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—Photo courtesy of Nichols Partnership

A (Tiny) New Way To Rent In Denver

Developers are betting that microapartments will fit perfectly in the Denver rental market.

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Bad news, apartment shoppers: That big, cheap, centrally located place you’re looking for only exists in Friends reruns. With Denver boasting some of the country’s fastest-rising rents, most tenants aren’t able to get everything they want. Thanks to developers’ new fling with microapartments, though, “cheap and centrally located” is getting easier to come by. In September, Turntable Studios debuted 168 efficiency units (rendering above)—each 339 square feet—inside the old VQ Hotel, the circular building near Sports Authority Field at Mile High. Tenants get a close-to-downtown pad starting at $885 a month. (The average efficiency in Denver County is $1,057.) The developer, Denver’s Nichols Partnership, gets more bang for its buck since smaller units reap more per square foot, according to a 2014 Urban Land Institute study. Nichols isn’t the only developer going small. At LoHi’s Eliot Flats—where some 380- to 390-square-foot apartments will rent for less than $1,000 when they’re finished in January—developers hope to trade on millennials’ desire for green homes. The units will feature smart water heaters and thermostats that default to an efficient setting when residents are away. Still, living in an apartment that could fit inside an Ikea display requires adjustments. That’s why we asked local designers for tips on making the most out of a micro.


SLEEK SILHOUETTES
Choose pieces with clean lines and avoid chairs with rolled arms, which take up a lot of space, says Jamie Valdez of Lola Gray Home & Design in Boulder.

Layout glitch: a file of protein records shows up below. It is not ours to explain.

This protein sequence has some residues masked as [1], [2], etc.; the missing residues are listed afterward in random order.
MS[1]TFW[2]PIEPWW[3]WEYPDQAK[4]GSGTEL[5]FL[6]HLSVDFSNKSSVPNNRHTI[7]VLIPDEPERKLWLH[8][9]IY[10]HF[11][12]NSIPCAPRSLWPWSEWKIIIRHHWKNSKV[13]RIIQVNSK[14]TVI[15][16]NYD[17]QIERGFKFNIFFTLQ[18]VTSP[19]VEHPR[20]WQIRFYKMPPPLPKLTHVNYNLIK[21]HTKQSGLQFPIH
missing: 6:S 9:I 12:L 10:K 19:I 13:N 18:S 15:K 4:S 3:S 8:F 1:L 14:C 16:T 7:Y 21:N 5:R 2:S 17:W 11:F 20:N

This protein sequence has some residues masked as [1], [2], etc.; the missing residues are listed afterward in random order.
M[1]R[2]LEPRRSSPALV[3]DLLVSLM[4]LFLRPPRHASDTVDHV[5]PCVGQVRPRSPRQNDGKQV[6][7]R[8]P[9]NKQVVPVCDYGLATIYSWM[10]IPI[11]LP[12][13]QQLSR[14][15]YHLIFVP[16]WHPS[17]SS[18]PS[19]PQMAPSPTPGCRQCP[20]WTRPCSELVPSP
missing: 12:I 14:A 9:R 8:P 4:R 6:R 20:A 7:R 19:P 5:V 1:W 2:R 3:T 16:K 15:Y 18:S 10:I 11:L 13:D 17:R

Try: Moe’s Home Modern Barrel Chair, $598, Lola Gray Home Collection
“It surprises people how nice this sits due to its small scale,” Valdez says. “This could be used in a living room to entertain, and it’s light enough to move around and use as an extra dining chair.”

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COVER THE CLUTTER
“When you can see everything, it can be overwhelming,” Valdez says. “Invest in a storage ottoman, bench, or armoire with doors to cover electronics.”
Try: Mimico Storage Ottoman, $950, Mod Livin’
Perfect for use as an ottoman, coffee table, or entryway bench, this piece’s upholstered top flips open to store shoes or blankets—or your vast collection of 5280 magazines.

STAY IN NEUTRAL
A neutral paint scheme and simple flooring and window treatments make spaces feel bigger.
Try: Benjamin Moore Ben Interior Paint’s Revere Pewter, $40/gallon, Guiry’s Color Source
“A gray palette takes your eye from one end to the other instead of chopping it up with an accent wall,” Valdez says.

FORM MEETS MULTIFUNCTION
“Make a list of what needs to happen in your space,” says Beth Armijo of Denver-based Armijo Design Group. Then find a piece of furniture that can accommodate multiple tasks.
Try: Cote Table A L’improviste, $4,495, Grange Furniture
“This is a great dining table, coffee table, and desk all in one,” Armijo says.

—Embedded photos courtesy of Moe’s Home Collection; Gus Modern; Grange Furniture; iStock

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